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Recognizing social isolation in our parents and grandparents

Maintaining social connections is one of the most important things you can do to support your overall health and well-being. Social connections are especially important for our parents, grandparents and other older adults because the impacts of chronic isolation and loneliness tend to be more serious in older adults. 

Research shows that these impacts include depression, cognitive decline, coronary heart disease, high blood pressure, stroke, a decreased quality of life and an increased risk of premature death. Around 30 percent of Canadian seniors were already at risk of becoming socially isolated before the COVID-19 pandemic and there’s no denying that the pandemic has made social connections even more challenging.

Are social isolation and loneliness the same thing?

Understanding social isolation and loneliness is an important first step towards protecting older adults. Social isolation is having no one or few people to interact with regularly, while loneliness is the distressing feeling of being alone or separated. You can feel lonely around other people, and you can live alone and not feel lonely or socially isolated. It’s important to recognize someone’s individual experience as it can vary.

How do you know if someone you care about is at risk of social isolation?

Older adults are at a higher risk for social isolation due to changes in health and social connections that are common to aging, like hearing and vision deterioration, memory loss, disability, challenges getting around and/or the loss of family and friends. The risk of social isolation is even higher in older adults who:

  • Find it difficult to/are unable to leave home.
  • Have had a major loss or life change, such as the death of a spouse or partner or retirement.
  • Struggle with money.
  • Are caregivers.
  • Have psychological or cognitive challenges.
  • Have limited social support.
  • Live in a rural, unsafe, and/or hard-to-reach neighborhood.
  • Have language barriers.
  • Are not meaningfully engaged in activities or feel a lack of purpose.
  • Face education, age, racial, ethnic, sexual orientation and/or gender identity barriers.

How can you help? 

Making social connections and accessing community supports can help someone who may be struggling with social isolation. The Age-Friendly Calgary Social Isolation Awareness Campaign has tried to make it easier to know where to start. As a collaboration between The City of Calgary and community partners, the awareness campaign aims to educate Calgarians about the impacts of social isolation and brings together information on the webpage. The webpage contains information about ongoing opportunities and support available in Calgary, opportunities to make new connections, grow your social network, and see how you can support others.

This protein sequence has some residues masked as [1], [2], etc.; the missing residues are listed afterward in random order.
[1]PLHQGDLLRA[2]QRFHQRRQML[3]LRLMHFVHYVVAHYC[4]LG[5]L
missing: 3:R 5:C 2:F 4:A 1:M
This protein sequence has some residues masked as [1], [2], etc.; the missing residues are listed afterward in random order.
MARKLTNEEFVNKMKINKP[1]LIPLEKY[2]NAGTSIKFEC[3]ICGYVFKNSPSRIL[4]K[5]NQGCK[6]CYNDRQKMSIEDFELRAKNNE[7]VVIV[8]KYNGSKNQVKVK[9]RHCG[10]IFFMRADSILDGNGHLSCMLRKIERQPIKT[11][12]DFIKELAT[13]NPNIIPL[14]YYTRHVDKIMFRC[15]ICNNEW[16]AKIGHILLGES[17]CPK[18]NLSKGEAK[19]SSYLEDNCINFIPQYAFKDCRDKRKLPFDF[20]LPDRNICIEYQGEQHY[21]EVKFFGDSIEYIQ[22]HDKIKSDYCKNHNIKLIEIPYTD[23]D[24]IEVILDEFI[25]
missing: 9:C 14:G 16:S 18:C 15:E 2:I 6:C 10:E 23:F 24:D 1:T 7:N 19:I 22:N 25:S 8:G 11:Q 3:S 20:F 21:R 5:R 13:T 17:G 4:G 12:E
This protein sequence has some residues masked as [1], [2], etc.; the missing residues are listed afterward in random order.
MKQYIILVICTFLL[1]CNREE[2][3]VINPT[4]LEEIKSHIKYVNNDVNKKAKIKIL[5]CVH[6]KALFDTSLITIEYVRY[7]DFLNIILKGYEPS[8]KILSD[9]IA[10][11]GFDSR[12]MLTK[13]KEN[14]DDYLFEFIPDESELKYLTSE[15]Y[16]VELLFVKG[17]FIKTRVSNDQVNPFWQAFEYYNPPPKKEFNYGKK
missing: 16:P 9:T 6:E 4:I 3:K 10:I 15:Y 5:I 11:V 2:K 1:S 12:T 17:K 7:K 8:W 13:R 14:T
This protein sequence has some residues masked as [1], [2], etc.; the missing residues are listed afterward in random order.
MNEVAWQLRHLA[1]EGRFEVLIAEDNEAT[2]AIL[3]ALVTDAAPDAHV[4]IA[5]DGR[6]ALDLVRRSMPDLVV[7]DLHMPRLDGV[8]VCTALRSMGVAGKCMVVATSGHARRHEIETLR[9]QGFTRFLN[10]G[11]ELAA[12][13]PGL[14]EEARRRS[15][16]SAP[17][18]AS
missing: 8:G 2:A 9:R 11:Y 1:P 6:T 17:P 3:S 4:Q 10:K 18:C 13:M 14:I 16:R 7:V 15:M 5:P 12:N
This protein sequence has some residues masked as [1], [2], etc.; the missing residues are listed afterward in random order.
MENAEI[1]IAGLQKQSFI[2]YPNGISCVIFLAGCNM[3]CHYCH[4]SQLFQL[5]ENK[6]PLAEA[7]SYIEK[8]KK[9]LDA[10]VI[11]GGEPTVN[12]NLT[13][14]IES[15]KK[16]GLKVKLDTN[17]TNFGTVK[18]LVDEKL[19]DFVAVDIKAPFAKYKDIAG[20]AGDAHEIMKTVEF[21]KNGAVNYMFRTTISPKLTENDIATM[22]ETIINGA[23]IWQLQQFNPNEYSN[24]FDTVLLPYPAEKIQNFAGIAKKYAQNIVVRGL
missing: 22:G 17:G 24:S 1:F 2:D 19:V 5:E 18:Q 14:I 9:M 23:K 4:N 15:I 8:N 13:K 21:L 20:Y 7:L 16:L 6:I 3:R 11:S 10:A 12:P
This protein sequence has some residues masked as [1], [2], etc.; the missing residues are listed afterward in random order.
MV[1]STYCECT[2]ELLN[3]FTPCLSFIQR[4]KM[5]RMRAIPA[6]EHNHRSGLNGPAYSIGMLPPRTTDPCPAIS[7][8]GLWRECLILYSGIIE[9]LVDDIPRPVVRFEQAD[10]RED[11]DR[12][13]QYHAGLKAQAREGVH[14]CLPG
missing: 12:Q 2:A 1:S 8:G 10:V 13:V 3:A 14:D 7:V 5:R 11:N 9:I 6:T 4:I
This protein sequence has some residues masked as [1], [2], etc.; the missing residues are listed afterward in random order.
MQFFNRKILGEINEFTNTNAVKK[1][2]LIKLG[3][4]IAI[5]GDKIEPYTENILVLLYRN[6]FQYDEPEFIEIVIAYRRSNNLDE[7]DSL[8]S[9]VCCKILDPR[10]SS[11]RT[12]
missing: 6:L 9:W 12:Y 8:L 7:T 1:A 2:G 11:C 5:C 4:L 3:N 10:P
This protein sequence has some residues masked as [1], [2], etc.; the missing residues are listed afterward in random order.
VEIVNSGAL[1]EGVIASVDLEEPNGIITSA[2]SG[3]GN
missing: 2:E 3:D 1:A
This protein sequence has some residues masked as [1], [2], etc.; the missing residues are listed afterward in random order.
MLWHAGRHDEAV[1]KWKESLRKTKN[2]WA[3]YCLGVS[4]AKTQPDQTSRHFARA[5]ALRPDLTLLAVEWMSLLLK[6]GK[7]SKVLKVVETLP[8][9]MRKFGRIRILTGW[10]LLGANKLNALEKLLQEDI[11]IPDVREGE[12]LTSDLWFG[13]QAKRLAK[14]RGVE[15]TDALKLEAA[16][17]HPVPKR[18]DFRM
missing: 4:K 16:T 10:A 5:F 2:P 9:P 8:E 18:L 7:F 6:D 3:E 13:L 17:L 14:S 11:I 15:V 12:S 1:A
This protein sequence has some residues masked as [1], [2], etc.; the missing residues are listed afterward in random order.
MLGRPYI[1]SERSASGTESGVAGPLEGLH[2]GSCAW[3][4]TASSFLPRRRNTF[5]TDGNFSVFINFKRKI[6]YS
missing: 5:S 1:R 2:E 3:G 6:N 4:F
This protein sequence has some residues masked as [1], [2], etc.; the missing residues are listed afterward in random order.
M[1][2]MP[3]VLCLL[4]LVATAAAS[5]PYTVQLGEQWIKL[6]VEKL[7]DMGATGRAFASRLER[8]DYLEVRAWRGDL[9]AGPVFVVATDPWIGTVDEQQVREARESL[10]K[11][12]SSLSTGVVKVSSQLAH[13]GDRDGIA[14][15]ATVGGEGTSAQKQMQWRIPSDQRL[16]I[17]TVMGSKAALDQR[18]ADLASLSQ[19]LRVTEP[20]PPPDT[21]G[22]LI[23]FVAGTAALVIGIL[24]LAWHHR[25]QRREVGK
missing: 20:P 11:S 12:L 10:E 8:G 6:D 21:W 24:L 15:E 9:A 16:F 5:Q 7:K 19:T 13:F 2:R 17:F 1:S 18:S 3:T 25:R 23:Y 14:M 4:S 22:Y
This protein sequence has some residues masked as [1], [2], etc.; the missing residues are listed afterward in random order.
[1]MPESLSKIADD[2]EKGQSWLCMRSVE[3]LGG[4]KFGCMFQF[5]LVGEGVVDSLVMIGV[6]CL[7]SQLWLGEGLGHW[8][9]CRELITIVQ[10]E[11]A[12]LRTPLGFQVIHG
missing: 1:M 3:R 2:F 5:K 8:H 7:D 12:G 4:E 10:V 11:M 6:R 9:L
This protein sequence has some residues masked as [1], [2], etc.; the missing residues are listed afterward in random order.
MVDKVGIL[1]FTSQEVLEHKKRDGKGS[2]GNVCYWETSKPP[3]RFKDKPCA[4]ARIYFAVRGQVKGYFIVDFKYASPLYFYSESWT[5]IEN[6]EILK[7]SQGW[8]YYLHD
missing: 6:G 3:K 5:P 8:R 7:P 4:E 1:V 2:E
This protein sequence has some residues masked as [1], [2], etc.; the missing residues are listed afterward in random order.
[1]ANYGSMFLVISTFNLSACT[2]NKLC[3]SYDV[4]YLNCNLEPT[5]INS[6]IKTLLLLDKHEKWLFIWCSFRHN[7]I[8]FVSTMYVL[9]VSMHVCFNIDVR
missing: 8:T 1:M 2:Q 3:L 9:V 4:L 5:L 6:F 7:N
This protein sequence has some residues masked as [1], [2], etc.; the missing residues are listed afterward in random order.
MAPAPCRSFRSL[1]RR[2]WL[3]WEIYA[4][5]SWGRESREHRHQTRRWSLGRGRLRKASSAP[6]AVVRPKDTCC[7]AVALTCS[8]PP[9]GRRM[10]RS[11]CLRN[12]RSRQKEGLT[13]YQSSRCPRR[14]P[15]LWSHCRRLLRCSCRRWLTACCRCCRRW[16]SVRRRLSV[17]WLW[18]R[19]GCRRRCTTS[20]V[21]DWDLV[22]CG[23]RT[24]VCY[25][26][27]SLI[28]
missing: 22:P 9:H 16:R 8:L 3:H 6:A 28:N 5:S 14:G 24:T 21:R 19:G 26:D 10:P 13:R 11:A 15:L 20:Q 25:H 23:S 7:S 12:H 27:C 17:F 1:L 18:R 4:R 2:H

Everyone can get involved, volunteer to provide support, and begin making connections, because becoming part of someone’s network is mutually beneficial. Calgary’s older adults are an incredibly diverse group with a lot to offer, including their life experience and perspective. 

Here are some ideas for making connections to get you started:

  • Be kind: choose an act of kindness and make it happen today!
  • Stay active: being physically active is a way for older adults to feel good and connect.
  • Volunteer: giving back provides chances to connect with others in a meaningful way.
  • Converse: start a conversation around shared interests to spark new friendships.
  • Learn: take a class or learn a new hobby to meet people with common passions.
  • Create: create something with red yarn and let us know with #stayconnectedyyc.

By visiting the awareness campaign webpage (, you can read stories about older adults making connections through the pandemic, learn about ways to raise awareness and how to get involved. There’s also information about various activities from partnering organizations such as programs, clubs and sessions that facilitate social connection. These include weekly workout programs that can be done virtually with family and friends, or in person; walking clubs; buddy and pen pal programs; volunteer opportunities; discussion groups; and special interest classes like art, language, communication and gardening. 

Visit for more details on activities, resources and organizations who support older adults.

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